The most frustrating thing about lichen planus is that no one knows exactly what causes it. The majority of medical experts who have weighed in on the subject believe it's an autoimmune disease. When a disease is autoimmune, it means the immune system malfunctions, which can cause a rash. Nobody knows exactly why this happens. It's the same type of mystery that surrounds eczema and psoriasis. There are theories that lichen planus could be related to stress, genetics and certain viruses, but none of those ideas are likely to be proven any time soon. To add to the confusion, certain medications can cause allergic reactions that appear identical to the rash caused by lichen planus [source: American Osteopathic College of Dermatology].
These medications include those used to treat high blood pressure, arthritis and heart disease [source: American Academy of Dermatology]. Anything containing gold, antibiotics, arsenic, quinine, diuretics and several other chemical compounds can have the same effect, too [source: Berman]. Lichen planus has also been linked to hepatitis C, although it's believed that any type of liver disease could put you at a higher risk of developing the disease [source: Mayo Clinic].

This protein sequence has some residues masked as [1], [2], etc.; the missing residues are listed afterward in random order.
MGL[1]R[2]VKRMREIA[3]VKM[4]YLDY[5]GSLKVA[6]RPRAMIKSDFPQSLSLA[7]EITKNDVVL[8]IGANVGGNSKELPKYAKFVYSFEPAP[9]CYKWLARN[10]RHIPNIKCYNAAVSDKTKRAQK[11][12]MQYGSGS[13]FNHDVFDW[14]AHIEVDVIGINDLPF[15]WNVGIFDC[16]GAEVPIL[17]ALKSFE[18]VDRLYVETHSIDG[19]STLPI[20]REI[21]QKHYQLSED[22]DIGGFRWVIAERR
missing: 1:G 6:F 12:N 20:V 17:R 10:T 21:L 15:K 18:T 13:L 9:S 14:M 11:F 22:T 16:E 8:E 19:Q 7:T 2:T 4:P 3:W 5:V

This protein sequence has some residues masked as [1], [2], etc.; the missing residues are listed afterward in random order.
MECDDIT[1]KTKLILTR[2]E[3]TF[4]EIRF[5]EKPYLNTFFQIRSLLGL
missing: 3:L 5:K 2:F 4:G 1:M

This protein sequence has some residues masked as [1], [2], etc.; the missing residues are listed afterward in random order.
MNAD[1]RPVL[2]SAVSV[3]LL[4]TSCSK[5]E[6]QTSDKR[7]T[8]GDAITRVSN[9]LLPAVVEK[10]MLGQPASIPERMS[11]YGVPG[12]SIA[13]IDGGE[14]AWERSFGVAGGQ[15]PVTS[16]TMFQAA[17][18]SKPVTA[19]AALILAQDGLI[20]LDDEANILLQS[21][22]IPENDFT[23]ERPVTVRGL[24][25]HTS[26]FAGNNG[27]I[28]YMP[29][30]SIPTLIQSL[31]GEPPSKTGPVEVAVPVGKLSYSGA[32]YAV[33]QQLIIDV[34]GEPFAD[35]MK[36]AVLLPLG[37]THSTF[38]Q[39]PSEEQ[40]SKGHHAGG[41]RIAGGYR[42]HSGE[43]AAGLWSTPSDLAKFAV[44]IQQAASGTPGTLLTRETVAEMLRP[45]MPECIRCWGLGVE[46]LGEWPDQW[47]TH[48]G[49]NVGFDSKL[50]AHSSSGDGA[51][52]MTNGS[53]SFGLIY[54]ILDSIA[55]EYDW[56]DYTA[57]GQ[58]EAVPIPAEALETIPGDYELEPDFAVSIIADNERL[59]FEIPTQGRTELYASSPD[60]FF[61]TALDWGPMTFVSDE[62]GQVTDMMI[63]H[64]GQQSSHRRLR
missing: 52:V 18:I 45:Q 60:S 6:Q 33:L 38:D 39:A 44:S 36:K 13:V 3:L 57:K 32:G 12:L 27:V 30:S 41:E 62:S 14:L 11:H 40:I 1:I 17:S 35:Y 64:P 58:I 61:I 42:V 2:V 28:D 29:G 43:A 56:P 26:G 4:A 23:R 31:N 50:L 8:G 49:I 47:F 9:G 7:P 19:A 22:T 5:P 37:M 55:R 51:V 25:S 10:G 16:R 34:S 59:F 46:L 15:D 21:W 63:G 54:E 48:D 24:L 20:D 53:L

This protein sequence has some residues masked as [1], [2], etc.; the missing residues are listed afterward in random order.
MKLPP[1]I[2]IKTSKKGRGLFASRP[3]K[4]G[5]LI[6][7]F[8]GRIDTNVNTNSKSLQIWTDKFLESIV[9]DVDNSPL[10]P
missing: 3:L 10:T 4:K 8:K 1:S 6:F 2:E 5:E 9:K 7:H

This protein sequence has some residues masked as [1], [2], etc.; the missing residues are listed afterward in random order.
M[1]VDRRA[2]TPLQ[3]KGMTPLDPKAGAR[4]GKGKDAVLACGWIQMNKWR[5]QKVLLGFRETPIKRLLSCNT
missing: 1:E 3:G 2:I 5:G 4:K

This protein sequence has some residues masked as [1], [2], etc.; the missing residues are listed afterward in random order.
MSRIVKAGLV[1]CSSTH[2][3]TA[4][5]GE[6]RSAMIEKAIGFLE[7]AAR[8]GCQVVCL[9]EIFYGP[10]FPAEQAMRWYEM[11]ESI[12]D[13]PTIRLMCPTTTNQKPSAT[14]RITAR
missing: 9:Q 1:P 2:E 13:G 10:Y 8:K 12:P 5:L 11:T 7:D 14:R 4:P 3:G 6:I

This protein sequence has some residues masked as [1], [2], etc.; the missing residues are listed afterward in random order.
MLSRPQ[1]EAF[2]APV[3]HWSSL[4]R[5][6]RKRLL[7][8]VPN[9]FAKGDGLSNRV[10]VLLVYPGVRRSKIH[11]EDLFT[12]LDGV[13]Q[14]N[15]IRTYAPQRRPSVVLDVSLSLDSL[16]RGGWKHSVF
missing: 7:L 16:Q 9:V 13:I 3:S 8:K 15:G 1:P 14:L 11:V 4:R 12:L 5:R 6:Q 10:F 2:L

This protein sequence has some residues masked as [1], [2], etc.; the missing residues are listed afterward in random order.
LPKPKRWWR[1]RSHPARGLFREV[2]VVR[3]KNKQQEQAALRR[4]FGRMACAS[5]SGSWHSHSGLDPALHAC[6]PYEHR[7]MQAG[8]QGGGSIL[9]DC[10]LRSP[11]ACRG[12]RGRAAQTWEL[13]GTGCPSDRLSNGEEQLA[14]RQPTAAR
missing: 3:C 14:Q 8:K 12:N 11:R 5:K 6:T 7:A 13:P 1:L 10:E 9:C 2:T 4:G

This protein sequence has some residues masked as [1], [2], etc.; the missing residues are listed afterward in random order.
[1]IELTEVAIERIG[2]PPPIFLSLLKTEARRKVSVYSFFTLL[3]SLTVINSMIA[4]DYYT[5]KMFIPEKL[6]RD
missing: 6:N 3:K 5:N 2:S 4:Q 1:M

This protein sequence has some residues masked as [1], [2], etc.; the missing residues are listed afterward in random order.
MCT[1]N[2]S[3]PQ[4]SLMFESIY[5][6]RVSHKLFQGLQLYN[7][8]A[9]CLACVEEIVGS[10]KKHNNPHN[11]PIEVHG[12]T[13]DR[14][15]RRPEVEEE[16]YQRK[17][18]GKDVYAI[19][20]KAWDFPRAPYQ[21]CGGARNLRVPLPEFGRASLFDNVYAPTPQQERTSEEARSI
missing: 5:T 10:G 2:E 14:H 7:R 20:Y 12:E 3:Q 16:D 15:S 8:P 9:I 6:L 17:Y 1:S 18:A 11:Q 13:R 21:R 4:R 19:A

No one can say for certain what causes lichen planus, but we do know that it can affect anyone. It is completely blind to age and gender; although it most often affects people between the ages of 30 and 60, anyone can develop it [source: Chuang]. The disease tends to affect everyone differently, which makes treatment a little tricky as well. Luckily, the disease eventually goes away on its own.
To find out what types of treatment tend to be the most effective, keep reading.